Using participatory mapping to inform a community-randomized trial of HIV counseling and testing

SOURCE: Field Methods
OUTPUT TYPE: Journal Article
PUBLICATION YEAR: 2009
TITLE AUTHOR(S): S.Maman, T.Lane, J.Ntogwisangu, P.Modiba, H.Van Rooyen, A.Timbe, S.Visrutaratna, K.Fritz
KEYWORDS: COUNSELLING SERVICES, HIV TESTING AND COUNSELLING (HTC), HIV/AIDS, HIV/AIDS STATUS, RANDOMIZED CONTROLLED TRIALS
DEPARTMENT: Human and Social Development (HSD)
Print: HSRC Library: shelf number 6179

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Abstract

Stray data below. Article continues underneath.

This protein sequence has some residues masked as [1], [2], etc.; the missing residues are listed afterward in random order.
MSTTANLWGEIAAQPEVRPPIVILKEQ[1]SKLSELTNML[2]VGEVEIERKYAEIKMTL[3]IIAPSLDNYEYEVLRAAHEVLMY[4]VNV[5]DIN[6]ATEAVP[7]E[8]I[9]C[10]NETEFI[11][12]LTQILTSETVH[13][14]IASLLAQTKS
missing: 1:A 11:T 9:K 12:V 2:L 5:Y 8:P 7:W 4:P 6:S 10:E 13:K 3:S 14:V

Participatory mapping and transect walks were used to inform the research and intervention design and to begin building community relations in preparation for Project Accept, a community-randomized trial sponsored by the National Institute of Mental Health. Project Accept is being conducted at five sites in four countries: Thailand, Zimbabwe, South Africa, and Tanzania. Results from the mapping exercises informed decisions such as defining community boundaries and identifying appropriate criteria for matching community pairs for the trial as well as where to situate the services. The mapping also informed intervention-related decisions such as where to situate the services. The participatory methods enabled researchers at each site to develop an understanding of the communities that could not have been derived from existing data or data collected through standard data collection techniques. Furthermore, the methods lay the foundation for collaborative community research partnerships.